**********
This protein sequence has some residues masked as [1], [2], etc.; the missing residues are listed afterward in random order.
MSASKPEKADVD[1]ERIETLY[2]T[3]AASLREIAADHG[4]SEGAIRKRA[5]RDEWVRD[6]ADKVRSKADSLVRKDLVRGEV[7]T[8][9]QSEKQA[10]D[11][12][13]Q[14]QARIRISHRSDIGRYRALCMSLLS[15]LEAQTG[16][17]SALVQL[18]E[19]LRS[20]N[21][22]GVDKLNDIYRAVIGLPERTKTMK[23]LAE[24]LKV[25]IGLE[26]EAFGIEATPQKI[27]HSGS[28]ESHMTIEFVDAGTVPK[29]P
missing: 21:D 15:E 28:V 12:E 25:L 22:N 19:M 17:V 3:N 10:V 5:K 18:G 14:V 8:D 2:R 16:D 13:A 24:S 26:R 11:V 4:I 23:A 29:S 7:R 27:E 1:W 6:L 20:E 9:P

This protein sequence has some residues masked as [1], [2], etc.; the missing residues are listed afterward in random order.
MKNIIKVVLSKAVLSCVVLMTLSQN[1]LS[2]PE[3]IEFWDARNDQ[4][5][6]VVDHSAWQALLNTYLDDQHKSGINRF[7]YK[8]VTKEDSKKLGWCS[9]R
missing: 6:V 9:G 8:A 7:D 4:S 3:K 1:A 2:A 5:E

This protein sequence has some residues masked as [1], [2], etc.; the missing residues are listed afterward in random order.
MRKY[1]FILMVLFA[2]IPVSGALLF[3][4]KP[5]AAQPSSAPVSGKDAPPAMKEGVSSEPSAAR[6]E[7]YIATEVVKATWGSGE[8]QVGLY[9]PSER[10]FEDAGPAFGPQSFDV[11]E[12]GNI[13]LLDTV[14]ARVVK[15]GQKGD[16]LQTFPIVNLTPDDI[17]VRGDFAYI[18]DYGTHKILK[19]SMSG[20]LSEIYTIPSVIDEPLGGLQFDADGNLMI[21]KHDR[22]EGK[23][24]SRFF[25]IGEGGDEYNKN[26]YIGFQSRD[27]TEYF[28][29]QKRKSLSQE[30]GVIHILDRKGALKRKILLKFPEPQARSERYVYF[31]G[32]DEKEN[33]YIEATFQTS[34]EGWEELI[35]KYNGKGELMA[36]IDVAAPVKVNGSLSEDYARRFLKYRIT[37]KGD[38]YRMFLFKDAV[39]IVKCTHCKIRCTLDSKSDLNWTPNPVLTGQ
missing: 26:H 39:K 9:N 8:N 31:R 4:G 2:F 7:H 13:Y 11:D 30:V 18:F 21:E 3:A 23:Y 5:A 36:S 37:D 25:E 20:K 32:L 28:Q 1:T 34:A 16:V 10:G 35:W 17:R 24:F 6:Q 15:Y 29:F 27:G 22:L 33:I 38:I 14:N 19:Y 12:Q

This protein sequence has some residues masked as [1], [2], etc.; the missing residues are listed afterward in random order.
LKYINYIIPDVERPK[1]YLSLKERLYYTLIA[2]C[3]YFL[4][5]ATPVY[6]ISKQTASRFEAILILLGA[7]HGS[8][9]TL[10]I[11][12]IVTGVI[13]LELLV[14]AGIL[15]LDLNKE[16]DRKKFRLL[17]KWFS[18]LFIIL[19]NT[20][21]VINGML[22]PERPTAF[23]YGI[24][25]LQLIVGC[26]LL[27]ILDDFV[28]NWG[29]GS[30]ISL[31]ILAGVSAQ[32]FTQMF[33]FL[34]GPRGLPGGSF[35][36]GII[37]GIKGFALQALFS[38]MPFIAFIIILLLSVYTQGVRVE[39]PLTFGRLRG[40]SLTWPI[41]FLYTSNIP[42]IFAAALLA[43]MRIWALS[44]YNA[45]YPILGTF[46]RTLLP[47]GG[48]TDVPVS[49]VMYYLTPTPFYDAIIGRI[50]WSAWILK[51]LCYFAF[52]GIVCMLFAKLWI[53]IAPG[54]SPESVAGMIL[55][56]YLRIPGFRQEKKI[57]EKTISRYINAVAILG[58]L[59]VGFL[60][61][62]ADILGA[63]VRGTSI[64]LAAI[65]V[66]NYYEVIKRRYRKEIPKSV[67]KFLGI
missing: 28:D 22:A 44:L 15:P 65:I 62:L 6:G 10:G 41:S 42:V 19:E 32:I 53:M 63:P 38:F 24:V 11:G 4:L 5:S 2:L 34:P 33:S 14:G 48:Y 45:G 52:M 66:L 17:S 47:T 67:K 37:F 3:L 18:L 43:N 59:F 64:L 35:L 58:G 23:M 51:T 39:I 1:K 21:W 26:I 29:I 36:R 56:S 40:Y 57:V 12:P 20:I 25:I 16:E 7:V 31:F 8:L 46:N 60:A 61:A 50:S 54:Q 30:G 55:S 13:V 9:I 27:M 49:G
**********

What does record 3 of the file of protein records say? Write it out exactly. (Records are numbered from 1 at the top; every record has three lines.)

This protein sequence has some residues masked as [1], [2], etc.; the missing residues are listed afterward in random order.
MRKY[1]FILMVLFA[2]IPVSGALLF[3][4]KP[5]AAQPSSAPVSGKDAPPAMKEGVSSEPSAAR[6]E[7]YIATEVVKATWGSGE[8]QVGLY[9]PSER[10]FEDAGPAFGPQSFDV[11]E[12]GNI[13]LLDTV[14]ARVVK[15]GQKGD[16]LQTFPIVNLTPDDI[17]VRGDFAYI[18]DYGTHKILK[19]SMSG[20]LSEIYTIPSVIDEPLGGLQFDADGNLMI[21]KHDR[22]EGK[23][24]SRFF[25]IGEGGDEYNKN[26]YIGFQSRD[27]TEYF[28][29]QKRKSLSQE[30]GVIHILDRKGALKRKILLKFPEPQARSERYVYF[31]G[32]DEKEN[33]YIEATFQTS[34]EGWEELI[35]KYNGKGELMA[36]IDVAAPVKVNGSLSEDYARRFLKYRIT[37]KGD[38]YRMFLFKDAV[39]IVKCTHCKIRCTLDSKSDLNWTPNPVLTGQ
missing: 26:H 39:K 9:N 8:N 31:R 4:G 2:F 7:H 13:Y 11:D 30:V 18:F 21:E 3:A 23:Y 5:A 36:S 37:D 25:E 20:K 32:L 28:Q 1:T 34:A 16:V 10:G 35:W 17:R 24:F 6:Q 15:Y 29:F 27:G 22:L 33:I 38:I 14:N 19:Y 12:Q